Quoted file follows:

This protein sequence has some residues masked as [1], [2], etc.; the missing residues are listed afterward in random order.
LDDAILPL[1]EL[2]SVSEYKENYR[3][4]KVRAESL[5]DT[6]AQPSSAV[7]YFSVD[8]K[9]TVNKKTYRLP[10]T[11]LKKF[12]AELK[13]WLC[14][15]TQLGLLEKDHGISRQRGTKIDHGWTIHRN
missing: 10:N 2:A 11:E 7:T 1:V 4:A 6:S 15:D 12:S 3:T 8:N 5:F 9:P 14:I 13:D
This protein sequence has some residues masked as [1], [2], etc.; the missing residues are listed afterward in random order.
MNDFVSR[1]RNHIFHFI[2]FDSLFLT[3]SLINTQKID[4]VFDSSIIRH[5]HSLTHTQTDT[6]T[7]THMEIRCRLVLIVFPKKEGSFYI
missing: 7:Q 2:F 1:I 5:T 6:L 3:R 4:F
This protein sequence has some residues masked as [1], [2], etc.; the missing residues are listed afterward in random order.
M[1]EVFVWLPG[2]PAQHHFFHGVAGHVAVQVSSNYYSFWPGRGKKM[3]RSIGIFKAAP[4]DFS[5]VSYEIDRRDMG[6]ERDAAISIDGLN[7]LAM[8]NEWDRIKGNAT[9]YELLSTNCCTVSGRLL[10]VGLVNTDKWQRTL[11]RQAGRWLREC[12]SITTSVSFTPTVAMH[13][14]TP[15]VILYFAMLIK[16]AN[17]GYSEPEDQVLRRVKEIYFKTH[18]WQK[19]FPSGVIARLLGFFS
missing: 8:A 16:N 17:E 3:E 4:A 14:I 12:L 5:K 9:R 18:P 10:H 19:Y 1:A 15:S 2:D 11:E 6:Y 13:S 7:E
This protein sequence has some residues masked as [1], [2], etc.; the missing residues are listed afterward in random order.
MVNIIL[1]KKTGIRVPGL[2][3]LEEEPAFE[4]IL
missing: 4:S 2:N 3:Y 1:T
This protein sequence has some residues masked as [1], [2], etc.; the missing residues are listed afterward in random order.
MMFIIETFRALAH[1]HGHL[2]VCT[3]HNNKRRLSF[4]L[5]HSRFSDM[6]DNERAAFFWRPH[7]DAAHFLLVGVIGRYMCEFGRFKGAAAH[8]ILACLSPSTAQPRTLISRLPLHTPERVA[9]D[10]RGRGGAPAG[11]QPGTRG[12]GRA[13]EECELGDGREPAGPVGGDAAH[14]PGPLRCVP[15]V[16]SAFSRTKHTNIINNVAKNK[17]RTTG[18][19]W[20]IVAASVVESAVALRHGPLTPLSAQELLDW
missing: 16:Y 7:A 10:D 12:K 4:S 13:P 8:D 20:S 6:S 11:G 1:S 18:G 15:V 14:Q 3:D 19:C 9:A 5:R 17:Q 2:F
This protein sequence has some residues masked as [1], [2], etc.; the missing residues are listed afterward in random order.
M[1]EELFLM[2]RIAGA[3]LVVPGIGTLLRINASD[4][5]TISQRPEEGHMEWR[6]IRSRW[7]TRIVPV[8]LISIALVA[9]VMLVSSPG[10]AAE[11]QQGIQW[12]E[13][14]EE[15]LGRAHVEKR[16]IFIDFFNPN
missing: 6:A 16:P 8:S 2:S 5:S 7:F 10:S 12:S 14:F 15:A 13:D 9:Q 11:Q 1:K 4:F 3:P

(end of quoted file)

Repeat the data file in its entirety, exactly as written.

This protein sequence has some residues masked as [1], [2], etc.; the missing residues are listed afterward in random order.
LDDAILPL[1]EL[2]SVSEYKENYR[3][4]KVRAESL[5]DT[6]AQPSSAV[7]YFSVD[8]K[9]TVNKKTYRLP[10]T[11]LKKF[12]AELK[13]WLC[14][15]TQLGLLEKDHGISRQRGTKIDHGWTIHRN
missing: 10:N 2:A 11:E 7:T 1:V 4:A 6:S 15:D 12:S 3:T 8:N 5:F 9:P 14:I 13:D
This protein sequence has some residues masked as [1], [2], etc.; the missing residues are listed afterward in random order.
MNDFVSR[1]RNHIFHFI[2]FDSLFLT[3]SLINTQKID[4]VFDSSIIRH[5]HSLTHTQTDT[6]T[7]THMEIRCRLVLIVFPKKEGSFYI
missing: 7:Q 2:F 1:I 5:T 6:L 3:R 4:F
This protein sequence has some residues masked as [1], [2], etc.; the missing residues are listed afterward in random order.
M[1]EVFVWLPG[2]PAQHHFFHGVAGHVAVQVSSNYYSFWPGRGKKM[3]RSIGIFKAAP[4]DFS[5]VSYEIDRRDMG[6]ERDAAISIDGLN[7]LAM[8]NEWDRIKGNAT[9]YELLSTNCCTVSGRLL[10]VGLVNTDKWQRTL[11]RQAGRWLREC[12]SITTSVSFTPTVAMH[13][14]TP[15]VILYFAMLIK[16]AN[17]GYSEPEDQVLRRVKEIYFKTH[18]WQK[19]FPSGVIARLLGFFS
missing: 8:A 16:N 17:E 3:E 4:A 14:I 12:L 5:K 9:R 18:P 10:H 19:Y 1:A 15:S 2:D 11:E 6:Y 13:S 7:E
This protein sequence has some residues masked as [1], [2], etc.; the missing residues are listed afterward in random order.
MVNIIL[1]KKTGIRVPGL[2][3]LEEEPAFE[4]IL
missing: 4:S 2:N 3:Y 1:T
This protein sequence has some residues masked as [1], [2], etc.; the missing residues are listed afterward in random order.
MMFIIETFRALAH[1]HGHL[2]VCT[3]HNNKRRLSF[4]L[5]HSRFSDM[6]DNERAAFFWRPH[7]DAAHFLLVGVIGRYMCEFGRFKGAAAH[8]ILACLSPSTAQPRTLISRLPLHTPERVA[9]D[10]RGRGGAPAG[11]QPGTRG[12]GRA[13]EECELGDGREPAGPVGGDAAH[14]PGPLRCVP[15]V[16]SAFSRTKHTNIINNVAKNK[17]RTTG[18][19]W[20]IVAASVVESAVALRHGPLTPLSAQELLDW
missing: 16:Y 7:A 10:D 12:K 4:S 13:P 8:D 20:S 6:S 11:G 1:S 18:G 15:V 14:Q 3:D 19:C 9:A 5:R 17:Q 2:F
This protein sequence has some residues masked as [1], [2], etc.; the missing residues are listed afterward in random order.
M[1]EELFLM[2]RIAGA[3]LVVPGIGTLLRINASD[4][5]TISQRPEEGHMEWR[6]IRSRW[7]TRIVPV[8]LISIALVA[9]VMLVSSPG[10]AAE[11]QQGIQW[12]E[13][14]EE[15]LGRAHVEKR[16]IFIDFFNPN
missing: 6:A 16:P 8:S 2:S 5:S 7:F 10:S 12:S 14:F 15:A 13:D 9:Q 11:Q 1:K 4:F 3:P